Essential Oils for Soothing Muscle Pain and Soreness

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The scents of essential oils—extracts from flowers and other plant parts—are said to ease tired, sore muscles. Adding a drop or two of these fragrant oils to a bath soak, massage oil, or compress is a nice way to soothe achy, sore muscles at home.

Popular Essential Oils

Here are some popular choices, which can be used individually or blended together. 

  • Basil is used to alleviating feelings of tension. It can release spasms and reduce inflammation.
  • Birch has a long history of use for releasing muscle spasms and fighting inflammation to treat sore and tired muscles.
  • Black pepper is known for its warming properties as well as analgesic and antimicrobial effects.
  • Chamomile (manzanilla) is calming and is used to relieve muscle discomfort and aches through its anti-inflammatory and anti-spasmodic properties. There are different types of chamomile essential oil. Roman chamomile is believed to relax muscles, while German chamomile is thought to be better for inflammation.
  • Clary sage is said to be useful for relaxing muscle spasms and pain, warming and soothing. It is a nerve tonic and is anti-spasmodicClove is known for its pain-relieving and immune-stimulating properties. It is also antimicrobial and antiviral.
  • Cypress helps with muscle spasms and is antibacterial.
  • Eucalyptus has antibacterial and lung-protective properties.
  • Ginger has warming, digestive, and antiseptic properties.
  • Lavender has analgesic and anti-inflammatory properties.
  • Marjoram is relaxing and calming for tight muscles.
  • Peppermint can relieve pain, reduce inflammation, and release spasms.
  • Rosemary is stimulating and is used for all muscular conditions, including sprains and sore muscles. It is also anti-inflammatory and antimicrobial.

Instructions for Use

When you're using essential oils, it's important to know how to use these powerful oils safely. It also helps to know what to look for when buying essential oils. For sore muscles, essential oils are typically integrated into a topical method for soothing muscle tissue. Consider these methods:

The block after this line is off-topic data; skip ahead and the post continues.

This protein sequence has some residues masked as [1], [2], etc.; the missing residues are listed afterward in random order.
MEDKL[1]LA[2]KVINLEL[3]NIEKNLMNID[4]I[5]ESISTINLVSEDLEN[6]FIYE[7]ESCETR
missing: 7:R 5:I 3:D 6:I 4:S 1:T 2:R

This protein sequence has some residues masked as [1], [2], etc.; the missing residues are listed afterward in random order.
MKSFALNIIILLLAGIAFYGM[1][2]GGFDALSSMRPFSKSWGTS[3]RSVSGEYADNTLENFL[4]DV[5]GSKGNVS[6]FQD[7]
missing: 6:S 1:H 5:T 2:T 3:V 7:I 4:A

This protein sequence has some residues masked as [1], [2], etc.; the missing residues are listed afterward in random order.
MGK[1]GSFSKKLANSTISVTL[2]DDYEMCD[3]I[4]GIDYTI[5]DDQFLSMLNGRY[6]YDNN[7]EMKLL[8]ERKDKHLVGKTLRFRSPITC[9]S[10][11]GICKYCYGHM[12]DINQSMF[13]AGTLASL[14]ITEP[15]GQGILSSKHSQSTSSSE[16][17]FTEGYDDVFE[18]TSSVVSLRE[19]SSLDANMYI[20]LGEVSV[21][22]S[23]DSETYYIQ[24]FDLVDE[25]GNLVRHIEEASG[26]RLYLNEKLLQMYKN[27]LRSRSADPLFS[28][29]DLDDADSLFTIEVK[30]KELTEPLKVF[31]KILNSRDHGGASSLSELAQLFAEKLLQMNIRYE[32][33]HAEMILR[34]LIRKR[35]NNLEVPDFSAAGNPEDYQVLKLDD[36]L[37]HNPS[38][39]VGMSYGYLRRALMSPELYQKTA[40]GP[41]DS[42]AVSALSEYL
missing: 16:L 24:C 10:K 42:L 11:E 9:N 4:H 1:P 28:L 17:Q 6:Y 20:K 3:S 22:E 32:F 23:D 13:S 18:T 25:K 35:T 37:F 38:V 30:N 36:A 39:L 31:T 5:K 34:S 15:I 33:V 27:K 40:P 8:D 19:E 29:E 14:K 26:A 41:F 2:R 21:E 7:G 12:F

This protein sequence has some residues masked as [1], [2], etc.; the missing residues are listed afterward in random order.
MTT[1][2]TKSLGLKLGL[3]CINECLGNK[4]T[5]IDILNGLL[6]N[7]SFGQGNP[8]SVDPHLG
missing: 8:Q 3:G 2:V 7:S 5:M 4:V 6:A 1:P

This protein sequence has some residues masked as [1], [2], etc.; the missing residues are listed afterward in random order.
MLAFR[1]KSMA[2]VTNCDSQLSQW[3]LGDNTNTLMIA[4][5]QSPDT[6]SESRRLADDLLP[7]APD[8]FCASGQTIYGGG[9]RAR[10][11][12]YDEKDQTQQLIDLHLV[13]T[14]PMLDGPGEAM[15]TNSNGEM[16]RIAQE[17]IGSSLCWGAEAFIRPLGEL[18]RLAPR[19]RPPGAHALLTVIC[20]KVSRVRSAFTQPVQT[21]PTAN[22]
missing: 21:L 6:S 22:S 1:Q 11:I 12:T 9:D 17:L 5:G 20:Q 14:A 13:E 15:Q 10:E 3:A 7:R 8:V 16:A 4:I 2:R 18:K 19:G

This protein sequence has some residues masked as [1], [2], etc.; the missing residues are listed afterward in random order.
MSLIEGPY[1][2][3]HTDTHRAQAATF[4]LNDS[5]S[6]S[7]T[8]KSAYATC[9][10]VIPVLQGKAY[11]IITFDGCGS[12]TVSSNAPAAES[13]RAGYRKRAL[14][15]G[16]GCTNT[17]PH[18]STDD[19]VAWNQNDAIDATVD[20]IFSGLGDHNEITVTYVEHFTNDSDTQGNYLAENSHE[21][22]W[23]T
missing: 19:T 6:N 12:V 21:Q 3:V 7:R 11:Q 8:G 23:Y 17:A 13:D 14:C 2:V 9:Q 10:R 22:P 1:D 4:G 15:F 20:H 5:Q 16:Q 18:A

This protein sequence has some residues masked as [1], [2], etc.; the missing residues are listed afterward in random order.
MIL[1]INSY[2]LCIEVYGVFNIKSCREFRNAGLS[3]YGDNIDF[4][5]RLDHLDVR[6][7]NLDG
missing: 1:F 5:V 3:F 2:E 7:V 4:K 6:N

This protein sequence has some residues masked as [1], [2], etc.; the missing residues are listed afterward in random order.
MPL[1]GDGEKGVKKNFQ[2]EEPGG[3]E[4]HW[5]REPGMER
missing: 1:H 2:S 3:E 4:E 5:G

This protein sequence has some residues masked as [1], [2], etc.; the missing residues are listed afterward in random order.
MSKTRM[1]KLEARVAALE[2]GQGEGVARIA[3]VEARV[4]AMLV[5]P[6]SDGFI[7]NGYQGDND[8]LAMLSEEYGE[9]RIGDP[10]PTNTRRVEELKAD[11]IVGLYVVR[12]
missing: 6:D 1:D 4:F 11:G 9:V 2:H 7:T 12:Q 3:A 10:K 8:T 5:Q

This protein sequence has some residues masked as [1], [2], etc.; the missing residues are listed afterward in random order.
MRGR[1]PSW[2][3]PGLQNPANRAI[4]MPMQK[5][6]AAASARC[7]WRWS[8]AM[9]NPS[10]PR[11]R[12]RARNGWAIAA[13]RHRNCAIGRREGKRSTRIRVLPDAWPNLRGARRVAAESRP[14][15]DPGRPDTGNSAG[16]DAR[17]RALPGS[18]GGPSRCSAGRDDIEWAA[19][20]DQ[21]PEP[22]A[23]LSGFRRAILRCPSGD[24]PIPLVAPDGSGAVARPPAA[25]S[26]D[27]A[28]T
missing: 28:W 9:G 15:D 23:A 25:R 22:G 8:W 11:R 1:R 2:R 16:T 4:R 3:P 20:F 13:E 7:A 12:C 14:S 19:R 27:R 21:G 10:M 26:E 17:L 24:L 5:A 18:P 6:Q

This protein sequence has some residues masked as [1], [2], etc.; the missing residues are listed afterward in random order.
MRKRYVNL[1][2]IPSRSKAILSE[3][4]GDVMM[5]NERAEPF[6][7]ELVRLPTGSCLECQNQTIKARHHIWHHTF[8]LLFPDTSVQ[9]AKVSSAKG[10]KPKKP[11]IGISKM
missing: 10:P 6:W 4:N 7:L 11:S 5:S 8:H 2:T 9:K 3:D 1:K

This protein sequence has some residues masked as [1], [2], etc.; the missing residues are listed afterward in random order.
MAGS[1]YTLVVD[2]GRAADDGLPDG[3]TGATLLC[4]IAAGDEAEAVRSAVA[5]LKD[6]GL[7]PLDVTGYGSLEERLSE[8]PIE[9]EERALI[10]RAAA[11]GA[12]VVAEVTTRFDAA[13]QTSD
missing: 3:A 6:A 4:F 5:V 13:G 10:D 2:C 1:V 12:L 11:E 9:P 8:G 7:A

Essential oils are highly concentrated, so you only need a few drops with any of these methods.

  • Add a few drops into a bath. Hot water can help ease sore muscles, and adding some fragrant oils may help to further relax aches. 
  • Put it in a compress. Cold compresses may help with sprains and localized swelling. After adding a few drops of essential oils to cold water, place a clean piece of muslin or cloth into the water, wetting it completely and then wringing it out. 
  • Use it in massage oil. Mix a few drops of essential oils into a carrier oil, like sweet almond oil. When massaging it onto muscles, the heat of your body will warm the oil and release the scent into the air.

Essential Oil Recipes

While pre-blended oils for muscles are available, they can also be combined at home. Here is a sample blend for muscle soreness and pain.

Essential oils should always be diluted before being applied to the skin. To make a massage oil, you will need a bottle that holds between 4 fluid ounces (1/2 cup or 125 mL) and 8 fluid ounces (1 cup or 250 mL), depending on how much you would like to make.


To make this sample essential oil blend, you will need:

  • An appropriate-sized dark glass bottle with cap
  • Clary sage essential oil (1 drop)
  • Lavender essential oil (4 drops)
  • Massage oil (4 ounces)
  • Peppermint essential oil (3 drops)
  • Roman chamomile essential oil (4 drops)

Add the essential oils to a bottle. Then add the massage oil and cover tightly. Be sure to label the bottle and list the ingredients. Clearly mark that the contents of the bottle are for external use only.

To convert measurements:

  • 1/8 teaspoon = 12.5 drops = 1/48 oz. = approximately 5/8 mL
  • 1/4 teaspoon = 25 drops = 1/24 oz. = approximately 1 1/4 mL
  • 3/4 teaspoon = 75 drops = 1/8 oz. = approximately 3.7 mL
  • 1 teaspoon = 100 drops = 1/6 oz. = approximately 5 mL

Safety Tips

While essential oils in baths, massage oil, or compresses may provide some pain relief, it's important to know when to see your healthcare provider. Consult your doctor if you experience any of the following signs and symptoms:

  • Bleeding, bruising, or tenderness following an injury
  • Pain that lasts more than several days (without getting better)
  • Redness or swelling
  • Sudden or severe pain

If you are pregnant or nursing or have a health condition, check with your healthcare provider before using essential oils. They shouldn't be used as a substitute for standard care. And even though they are natural, they're quite potent and should be used with care.

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